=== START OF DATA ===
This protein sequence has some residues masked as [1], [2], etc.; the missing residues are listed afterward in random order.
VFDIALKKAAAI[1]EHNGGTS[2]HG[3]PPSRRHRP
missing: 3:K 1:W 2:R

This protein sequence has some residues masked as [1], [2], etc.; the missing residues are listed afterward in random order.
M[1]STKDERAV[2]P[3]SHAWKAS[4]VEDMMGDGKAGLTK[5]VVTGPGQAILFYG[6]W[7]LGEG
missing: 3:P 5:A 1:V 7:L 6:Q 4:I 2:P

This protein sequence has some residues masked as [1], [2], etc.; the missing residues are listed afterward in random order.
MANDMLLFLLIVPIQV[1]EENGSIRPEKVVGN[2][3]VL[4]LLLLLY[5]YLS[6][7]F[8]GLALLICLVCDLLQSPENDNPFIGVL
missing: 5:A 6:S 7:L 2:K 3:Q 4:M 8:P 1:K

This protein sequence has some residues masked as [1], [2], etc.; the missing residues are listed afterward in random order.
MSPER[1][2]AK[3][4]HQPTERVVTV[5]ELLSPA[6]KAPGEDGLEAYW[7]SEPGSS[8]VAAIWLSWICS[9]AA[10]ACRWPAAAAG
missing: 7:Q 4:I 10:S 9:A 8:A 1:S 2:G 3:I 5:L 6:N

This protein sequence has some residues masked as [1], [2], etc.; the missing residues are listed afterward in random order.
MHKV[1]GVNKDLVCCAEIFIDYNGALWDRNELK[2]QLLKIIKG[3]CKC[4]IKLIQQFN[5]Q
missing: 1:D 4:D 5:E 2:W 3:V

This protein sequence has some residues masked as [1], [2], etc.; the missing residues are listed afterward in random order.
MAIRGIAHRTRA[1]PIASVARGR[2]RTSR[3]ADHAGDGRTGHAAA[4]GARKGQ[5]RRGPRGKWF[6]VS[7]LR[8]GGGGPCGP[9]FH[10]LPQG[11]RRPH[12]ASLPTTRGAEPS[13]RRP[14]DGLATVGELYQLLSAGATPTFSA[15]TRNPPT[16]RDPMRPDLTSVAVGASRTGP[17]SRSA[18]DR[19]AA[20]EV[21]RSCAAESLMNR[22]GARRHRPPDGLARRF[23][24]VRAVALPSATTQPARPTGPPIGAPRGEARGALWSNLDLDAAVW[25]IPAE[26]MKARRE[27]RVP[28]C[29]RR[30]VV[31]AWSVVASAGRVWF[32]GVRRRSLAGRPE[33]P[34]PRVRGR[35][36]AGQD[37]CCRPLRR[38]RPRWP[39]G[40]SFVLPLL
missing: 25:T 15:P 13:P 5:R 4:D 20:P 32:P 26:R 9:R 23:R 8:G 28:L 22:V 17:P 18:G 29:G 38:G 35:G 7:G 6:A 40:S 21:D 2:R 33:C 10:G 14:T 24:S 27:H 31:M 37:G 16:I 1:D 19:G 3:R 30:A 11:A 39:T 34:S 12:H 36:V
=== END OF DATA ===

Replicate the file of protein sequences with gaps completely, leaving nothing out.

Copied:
This protein sequence has some residues masked as [1], [2], etc.; the missing residues are listed afterward in random order.
VFDIALKKAAAI[1]EHNGGTS[2]HG[3]PPSRRHRP
missing: 3:K 1:W 2:R

This protein sequence has some residues masked as [1], [2], etc.; the missing residues are listed afterward in random order.
M[1]STKDERAV[2]P[3]SHAWKAS[4]VEDMMGDGKAGLTK[5]VVTGPGQAILFYG[6]W[7]LGEG
missing: 3:P 5:A 1:V 7:L 6:Q 4:I 2:P

This protein sequence has some residues masked as [1], [2], etc.; the missing residues are listed afterward in random order.
MANDMLLFLLIVPIQV[1]EENGSIRPEKVVGN[2][3]VL[4]LLLLLY[5]YLS[6][7]F[8]GLALLICLVCDLLQSPENDNPFIGVL
missing: 5:A 6:S 7:L 2:K 3:Q 4:M 8:P 1:K

This protein sequence has some residues masked as [1], [2], etc.; the missing residues are listed afterward in random order.
MSPER[1][2]AK[3][4]HQPTERVVTV[5]ELLSPA[6]KAPGEDGLEAYW[7]SEPGSS[8]VAAIWLSWICS[9]AA[10]ACRWPAAAAG
missing: 7:Q 4:I 10:S 9:A 8:A 1:S 2:G 3:I 5:L 6:N

This protein sequence has some residues masked as [1], [2], etc.; the missing residues are listed afterward in random order.
MHKV[1]GVNKDLVCCAEIFIDYNGALWDRNELK[2]QLLKIIKG[3]CKC[4]IKLIQQFN[5]Q
missing: 1:D 4:D 5:E 2:W 3:V

This protein sequence has some residues masked as [1], [2], etc.; the missing residues are listed afterward in random order.
MAIRGIAHRTRA[1]PIASVARGR[2]RTSR[3]ADHAGDGRTGHAAA[4]GARKGQ[5]RRGPRGKWF[6]VS[7]LR[8]GGGGPCGP[9]FH[10]LPQG[11]RRPH[12]ASLPTTRGAEPS[13]RRP[14]DGLATVGELYQLLSAGATPTFSA[15]TRNPPT[16]RDPMRPDLTSVAVGASRTGP[17]SRSA[18]DR[19]AA[20]EV[21]RSCAAESLMNR[22]GARRHRPPDGLARRF[23][24]VRAVALPSATTQPARPTGPPIGAPRGEARGALWSNLDLDAAVW[25]IPAE[26]MKARRE[27]RVP[28]C[29]RR[30]VV[31]AWSVVASAGRVWF[32]GVRRRSLAGRPE[33]P[34]PRVRGR[35][36]AGQD[37]CCRPLRR[38]RPRWP[39]G[40]SFVLPLL
missing: 25:T 15:P 13:P 5:R 4:D 20:P 32:P 26:R 9:R 23:R 8:G 28:L 22:V 17:P 18:G 29:G 38:G 35:G 7:G 6:A 40:S 21:D 2:R 33:C 10:G 14:T 24:S 27:H 31:M 37:G 16:I 1:D 19:G 3:R 30:A 11:A 39:T 34:S 12:H 36:V